For me personally, I was definitely one of those types of false selves that adoptees may tend to fall into, the over achiever, the perfectionist, the one terrified of their parents’ disapproval, or letting my teachers and mentors down. For me ever since I was a child, I always wanted to be an artist. I knew deep down that’s what I wanted to be my whole life; and my parents were very aware of this. However, they tried to bring me back down to reality; saying that I had to be the best of the best in the industry like Picasso or Van Gogh to get anywhere in that field. They especially emphasised this when I got to late high school and had to think about seriously what I wanted to do in my life as a career.

I ended up choosing psychology as that was a science, something tangible and structured that I could follow according to society’s expectations. Don’t get me wrong-psychology; human and social psychology and behaviour does interest me but it didn’t ignite a fire or a spark inside me the way that art does. In the end I chose to study Animal Behaviour when I graduated and got accepted into university. When I was exposed to the outside world, the real world I realised how much of my life I was allowing to be dictated by my parents. I realised that I had to live my own life and my own dreams. And yes, it was scary to face my parents and tell them I was transferring to the Bachelor of Arts and I wanted to be an artist. But I paved a path in my life of so much self-discovery and knowledge; where I met so many wonderful people, I aligned with in so many ways. I don’t regret it to this day.

Let me just say this from personal experience to fellow adoptees; live the life you want to live, not what society dictates you should do; not what your family or friends think you should do – do what you want, what brings you joy, excitement, what makes your heart sing and your spirit soar.

Because when your family and those friends or whoever aren’t in your life anymore you are going to be stuck with the life and dreams that you made. No one else has to live it but you, and you will experience your happiness or lack of happiness, not them nor anyone else. You will be the one who will go to bed every night feeling either fulfilled or unsatisfied with the decisions you make every-day, so make sure you forge your own path, your own dream so you can find true happiness. It isn’t easy sometimes, but nothing in life that is worthwhile is.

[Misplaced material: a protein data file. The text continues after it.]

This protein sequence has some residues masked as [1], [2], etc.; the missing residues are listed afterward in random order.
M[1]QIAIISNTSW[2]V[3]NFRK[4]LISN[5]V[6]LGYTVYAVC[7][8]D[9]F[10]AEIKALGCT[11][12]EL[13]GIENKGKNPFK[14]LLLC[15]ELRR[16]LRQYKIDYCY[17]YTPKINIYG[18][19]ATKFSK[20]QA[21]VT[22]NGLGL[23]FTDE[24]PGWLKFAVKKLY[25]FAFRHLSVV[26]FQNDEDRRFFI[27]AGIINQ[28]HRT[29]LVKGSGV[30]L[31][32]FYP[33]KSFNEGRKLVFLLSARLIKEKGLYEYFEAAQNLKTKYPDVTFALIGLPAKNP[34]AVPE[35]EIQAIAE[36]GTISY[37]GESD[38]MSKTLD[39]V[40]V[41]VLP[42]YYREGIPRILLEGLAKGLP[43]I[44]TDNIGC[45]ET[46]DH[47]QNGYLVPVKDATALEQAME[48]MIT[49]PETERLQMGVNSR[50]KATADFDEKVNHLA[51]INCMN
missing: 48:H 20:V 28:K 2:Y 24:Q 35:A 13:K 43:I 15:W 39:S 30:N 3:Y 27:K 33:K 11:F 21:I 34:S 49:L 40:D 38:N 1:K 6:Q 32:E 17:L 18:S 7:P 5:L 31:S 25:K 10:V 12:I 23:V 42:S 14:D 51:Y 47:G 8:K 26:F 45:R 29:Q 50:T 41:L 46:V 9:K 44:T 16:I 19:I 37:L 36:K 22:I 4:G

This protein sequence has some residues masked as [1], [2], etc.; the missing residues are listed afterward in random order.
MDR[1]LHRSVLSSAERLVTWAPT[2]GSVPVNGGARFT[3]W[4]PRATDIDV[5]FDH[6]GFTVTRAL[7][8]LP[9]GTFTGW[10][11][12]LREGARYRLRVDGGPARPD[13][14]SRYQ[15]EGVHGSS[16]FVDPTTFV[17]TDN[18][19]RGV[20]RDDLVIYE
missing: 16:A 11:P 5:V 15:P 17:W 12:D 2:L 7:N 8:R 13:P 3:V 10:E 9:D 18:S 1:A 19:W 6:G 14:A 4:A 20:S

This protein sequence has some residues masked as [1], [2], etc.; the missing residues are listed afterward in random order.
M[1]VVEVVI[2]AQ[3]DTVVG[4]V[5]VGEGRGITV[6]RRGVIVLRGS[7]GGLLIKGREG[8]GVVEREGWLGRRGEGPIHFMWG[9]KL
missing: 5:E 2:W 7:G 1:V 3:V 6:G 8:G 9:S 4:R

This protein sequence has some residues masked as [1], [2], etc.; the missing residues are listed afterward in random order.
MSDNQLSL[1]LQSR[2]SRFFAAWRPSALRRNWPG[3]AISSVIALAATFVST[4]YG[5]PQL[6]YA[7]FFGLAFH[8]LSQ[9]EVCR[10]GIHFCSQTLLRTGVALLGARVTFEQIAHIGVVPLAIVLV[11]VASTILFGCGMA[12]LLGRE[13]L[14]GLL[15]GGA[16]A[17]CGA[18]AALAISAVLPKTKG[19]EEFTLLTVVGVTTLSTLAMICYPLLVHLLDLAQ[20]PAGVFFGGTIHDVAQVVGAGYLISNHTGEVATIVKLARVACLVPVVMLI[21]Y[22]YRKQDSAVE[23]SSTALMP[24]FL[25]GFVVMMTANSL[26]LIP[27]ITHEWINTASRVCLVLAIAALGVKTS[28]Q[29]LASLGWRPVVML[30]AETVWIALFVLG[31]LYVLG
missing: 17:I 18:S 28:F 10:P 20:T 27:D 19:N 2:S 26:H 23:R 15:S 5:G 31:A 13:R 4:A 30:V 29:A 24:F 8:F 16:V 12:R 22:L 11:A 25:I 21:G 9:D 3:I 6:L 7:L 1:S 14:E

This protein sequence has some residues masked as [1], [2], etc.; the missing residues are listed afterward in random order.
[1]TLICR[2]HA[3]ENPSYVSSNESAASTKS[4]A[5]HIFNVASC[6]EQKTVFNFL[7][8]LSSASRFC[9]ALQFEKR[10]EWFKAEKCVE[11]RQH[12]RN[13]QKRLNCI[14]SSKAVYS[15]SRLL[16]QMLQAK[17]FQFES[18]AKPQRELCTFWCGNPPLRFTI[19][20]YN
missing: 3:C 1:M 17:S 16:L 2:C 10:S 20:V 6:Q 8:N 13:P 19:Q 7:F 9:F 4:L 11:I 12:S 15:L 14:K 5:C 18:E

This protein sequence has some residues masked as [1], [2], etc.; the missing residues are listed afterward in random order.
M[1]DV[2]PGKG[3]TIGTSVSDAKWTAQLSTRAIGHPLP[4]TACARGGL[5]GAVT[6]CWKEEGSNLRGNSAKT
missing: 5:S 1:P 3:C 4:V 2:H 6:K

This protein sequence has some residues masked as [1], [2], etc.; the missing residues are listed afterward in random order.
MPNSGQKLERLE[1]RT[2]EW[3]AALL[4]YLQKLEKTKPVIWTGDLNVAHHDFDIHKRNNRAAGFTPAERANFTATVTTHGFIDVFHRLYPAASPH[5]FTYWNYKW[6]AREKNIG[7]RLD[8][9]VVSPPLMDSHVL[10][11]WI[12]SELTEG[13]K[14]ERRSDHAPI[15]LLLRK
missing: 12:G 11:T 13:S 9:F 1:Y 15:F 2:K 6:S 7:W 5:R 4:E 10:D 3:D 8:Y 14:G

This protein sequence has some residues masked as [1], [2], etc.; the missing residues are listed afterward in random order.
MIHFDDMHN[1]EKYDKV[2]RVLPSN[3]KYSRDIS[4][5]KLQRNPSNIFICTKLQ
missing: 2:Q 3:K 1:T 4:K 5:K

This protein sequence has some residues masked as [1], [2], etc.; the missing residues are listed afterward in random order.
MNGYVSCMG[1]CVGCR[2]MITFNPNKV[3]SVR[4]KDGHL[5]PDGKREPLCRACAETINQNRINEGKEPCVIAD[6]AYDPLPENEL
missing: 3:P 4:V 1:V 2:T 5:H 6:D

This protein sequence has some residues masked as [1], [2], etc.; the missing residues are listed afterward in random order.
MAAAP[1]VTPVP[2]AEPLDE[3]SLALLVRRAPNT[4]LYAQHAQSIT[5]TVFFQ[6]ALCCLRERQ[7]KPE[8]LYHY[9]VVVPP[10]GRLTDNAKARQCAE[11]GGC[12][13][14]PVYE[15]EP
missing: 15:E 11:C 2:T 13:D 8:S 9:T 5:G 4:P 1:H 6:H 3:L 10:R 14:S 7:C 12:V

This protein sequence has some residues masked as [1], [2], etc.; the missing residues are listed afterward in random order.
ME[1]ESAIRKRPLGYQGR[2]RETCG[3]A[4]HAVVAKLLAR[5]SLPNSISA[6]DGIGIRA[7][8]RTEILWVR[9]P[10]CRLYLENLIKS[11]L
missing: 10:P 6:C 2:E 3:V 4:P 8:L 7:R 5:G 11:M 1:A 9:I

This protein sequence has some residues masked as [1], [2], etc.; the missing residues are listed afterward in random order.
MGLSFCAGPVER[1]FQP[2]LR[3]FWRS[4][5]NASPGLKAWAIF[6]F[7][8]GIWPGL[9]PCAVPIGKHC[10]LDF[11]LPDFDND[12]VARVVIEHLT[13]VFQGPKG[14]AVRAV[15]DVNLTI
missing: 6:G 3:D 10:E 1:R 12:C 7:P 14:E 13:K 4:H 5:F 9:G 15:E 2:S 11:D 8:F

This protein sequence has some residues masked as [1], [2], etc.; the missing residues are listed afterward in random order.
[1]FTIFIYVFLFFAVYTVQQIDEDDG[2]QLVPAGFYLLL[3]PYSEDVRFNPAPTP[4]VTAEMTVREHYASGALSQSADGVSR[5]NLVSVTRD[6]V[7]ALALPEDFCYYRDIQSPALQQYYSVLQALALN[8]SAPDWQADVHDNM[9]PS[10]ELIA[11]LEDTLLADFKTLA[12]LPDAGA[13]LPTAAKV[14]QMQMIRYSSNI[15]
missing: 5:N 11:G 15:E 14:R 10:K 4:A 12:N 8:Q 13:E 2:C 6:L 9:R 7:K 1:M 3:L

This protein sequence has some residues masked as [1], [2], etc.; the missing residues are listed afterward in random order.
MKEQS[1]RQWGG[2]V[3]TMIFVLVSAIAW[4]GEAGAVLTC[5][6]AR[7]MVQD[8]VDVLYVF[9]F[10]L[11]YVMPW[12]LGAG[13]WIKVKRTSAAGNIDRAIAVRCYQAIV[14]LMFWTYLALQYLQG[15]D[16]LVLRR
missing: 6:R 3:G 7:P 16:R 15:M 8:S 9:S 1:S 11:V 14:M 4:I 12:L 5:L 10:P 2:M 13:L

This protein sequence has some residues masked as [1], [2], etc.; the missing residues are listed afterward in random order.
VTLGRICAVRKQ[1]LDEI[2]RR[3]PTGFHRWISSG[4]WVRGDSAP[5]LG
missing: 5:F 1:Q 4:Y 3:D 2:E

I Killed My Vietnamese Parents

by Mark Erickson, adopted from Vietnam to the USA.

Sharing this to process feelings about my birth family, trying to write down some difficult things.

I have a confession to make: I killed my Vietnamese parents. I don’t know when I did it or how I did it, but I did. Actually, what I did was worse. In order to kill them, I would have actually had to know them, acknowledge their existence, and forget them. Instead, I fully erased them: no names, no memories, no feelings.

No one specifically told me to do it, but the message was loud and clear. Let’s play pretend. Your Vietnamese parents are never to be acknowledged or mentioned. We are your real parents. You were born in our hearts.

If there was a part of my young self that ever believed that my Vietnamese parents were still alive, then the burden of carrying that hope was too much for me. So I stopped. I was not Oliver Twist. I was not Little Orphan Annie. Instead, I became a twisted three-headed Scarecrow-Tin Man-Lion: unable to question my experience, disconnected from my feelings, and non-confrontational to a fault.

What I didn’t count on was that this matricide-patricide was actually a double homicide-suicide. In order to erase them, I also had to erase a part of myself. I self-medicated. But instead of self-medicating with substances like others in my immediate circle, I became a compulsive over-achiever.

This worked for many years. But my Vietnamese parents wouldn’t play along and stay erased. Instead, they haunted my nightmares and later my day dreams. When I looked in the mirror, was I looking at the image of my creators?

Check out Mark’s photography and book of Vietnam or follow him on Instagram.

Tough, Resilient and A Survivor!

Guest post by Mike, adopted from Hong Kong to New Zealand.

I remember growing up in an orphanage until the age of 6. Some of my memories include playing in the little park which had a pond and loving nature, the little frogs and birds. When we were naughty, the older kids would hide rubber spiders in our beds saying they only came ’cause we naughty, till one night I got angry, sad at it and cut it in half – laughing and crying at same time, chucking it at other kids. I was always being the big brother figure.

I remember getting pushed off a stage and hurting my head. That’s where my fear of falling and being scared of heights comes from. It was heaps of fun growing up in orphanage. There I learnt what family was, my culture, my heritage, my language, I had a sense of belonging and identity. I was the smart but naughty kid!

I remember the last day before getting taken to New Zealand for adoption. My birth mother came to see me to say goodbye but I didn’t recognise her. She could only spend a couple of minutes with me because she didn’t do the paperwork. So for a while, that was always on my mind about so many “what ifs” and if it was my fault that I got taken away because I didn’t recognise her.

When I got adopted at age 6 and taken away to New Zealand by a white European couple, I had to re-learn and adapt so fast. It was all about fitting in and surviving!